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Far right called U.S. ‘Stonehenge’ satanic — and cheered when it blew up

Surveillance video released by the Georgia Bureau of Investigation shows the explosion that destroyed the Georgia Guidestones on July 6. (Video: The Washington Post)
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Granite monoliths inscribed with cryptic messages were blown up in rural Georgia early Wednesday, leaving behind a legacy of mystery that stretches from their origin to their destruction.

The Georgia Bureau of Investigation said “unknown individuals” detonated an explosive device around 4 a.m., destroying a large portion of the Georgia Guidestones. The structure, which has been dubbed “America’s Stonehenge,” originally consisted of four 19-foot granite slabs, a center stone and a smaller block capping the top. Video footage released by law enforcement shows a car leaving the scene shortly after the blast, although the GBI did not specify whether the driver was connected to the incident. Later in the day, authorities demolished the whole monument, citing safety reasons.

The enigma of the Guidestones, located in Elberton, a city roughly 110 miles east of Atlanta that calls itself “the Granite Capital of the World,” can be traced to the late 1970s. Around that time, a man identified as R.C. Christian commissioned the project on behalf of a group of out-of-state Americans who wanted to remain anonymous, according to the Elberton Granite Association, a trade group. People who knew Christian’s real identity took an oath of secrecy that has not been broken.

The Guidestones’ funders wanted to make “a moralistic appeal” to humanity, according to the trade group, and etched 10 guiding principles onto the stones. The multilingual manual for humanity has been a popular spot for visitors over the past four decades.

The instructions, repeated in eight languages on the four upright slabs, are largely uncontroversial. They urge humanity to protect nature and care for fellow citizens. But two entries raised eyebrows: They called for the world’s population to be capped at 500 million and encouraged reproduction to improve “fitness and diversity.” (There were some 4 billion humans alive in the late 1970s.)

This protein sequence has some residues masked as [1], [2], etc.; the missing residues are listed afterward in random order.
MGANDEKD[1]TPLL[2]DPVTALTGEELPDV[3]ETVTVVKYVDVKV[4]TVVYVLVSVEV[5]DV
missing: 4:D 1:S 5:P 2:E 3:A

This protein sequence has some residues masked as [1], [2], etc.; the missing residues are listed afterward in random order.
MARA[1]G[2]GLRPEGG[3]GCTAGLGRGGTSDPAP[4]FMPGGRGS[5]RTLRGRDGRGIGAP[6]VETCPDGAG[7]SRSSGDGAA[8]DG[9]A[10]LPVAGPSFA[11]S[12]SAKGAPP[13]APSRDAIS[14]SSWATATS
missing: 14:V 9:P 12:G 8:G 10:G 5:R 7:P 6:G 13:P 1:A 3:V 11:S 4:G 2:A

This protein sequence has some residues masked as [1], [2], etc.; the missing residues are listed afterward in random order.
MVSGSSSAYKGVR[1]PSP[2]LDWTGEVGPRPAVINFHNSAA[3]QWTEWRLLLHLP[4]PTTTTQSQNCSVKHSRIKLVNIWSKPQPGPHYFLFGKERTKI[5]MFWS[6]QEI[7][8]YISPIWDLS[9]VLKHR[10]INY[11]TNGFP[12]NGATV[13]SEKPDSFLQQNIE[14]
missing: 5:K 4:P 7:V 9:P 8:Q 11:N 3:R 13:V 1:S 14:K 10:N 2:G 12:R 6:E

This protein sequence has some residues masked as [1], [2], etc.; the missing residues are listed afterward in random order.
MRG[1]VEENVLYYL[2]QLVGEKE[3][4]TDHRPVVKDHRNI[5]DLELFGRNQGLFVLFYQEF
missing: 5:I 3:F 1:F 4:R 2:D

Scientists discover the origin of Stonehenge stones — quarries 180 miles away

Right-wing conspiracy theorists such as Infowars founder Alex Jones have seized on the edicts as proof of a nefarious globalist scheme. In a 2008 documentary, he pointed to the granite slabs as evidence that global elites were plotting to enslave most of the world. During the coronavirus pandemic, misinformation circulated that linked the emergence of the virus to the Guidestones.

Rep. Marjorie Taylor Greene (R-Ga.), who has spread and supported unfounded conspiracy theories, told Jones in an interview Wednesday that the monument represented a future of “population control” as envisioned by the “hard left.”

“There is a war of good and evil going on, and people are done with globalism,” she said, adding that she would wait for the results of the investigation.

The Guidestones also got a mention in the state’s GOP gubernatorial primary this year. Educator Kandiss Taylor, who finished a distant third to the victorious incumbent, Brian Kemp, pledged to dismantle the monument and fight the “Luciferian Cabal” that she suggested was behind it. On Wednesday, she called the Guidestones “satanic,” applauded the destruction and alluded that the incident might be an act of God.

Despite the controversy, many Elberton residents are proud of the Guidestones. The city’s mayor, Daniel Graves, said the monument attested to the exemplary craftsmanship of local masons, according to the Atlanta Journal-Constitution.

“There is only one community in the world that could build such a monument,” he added.

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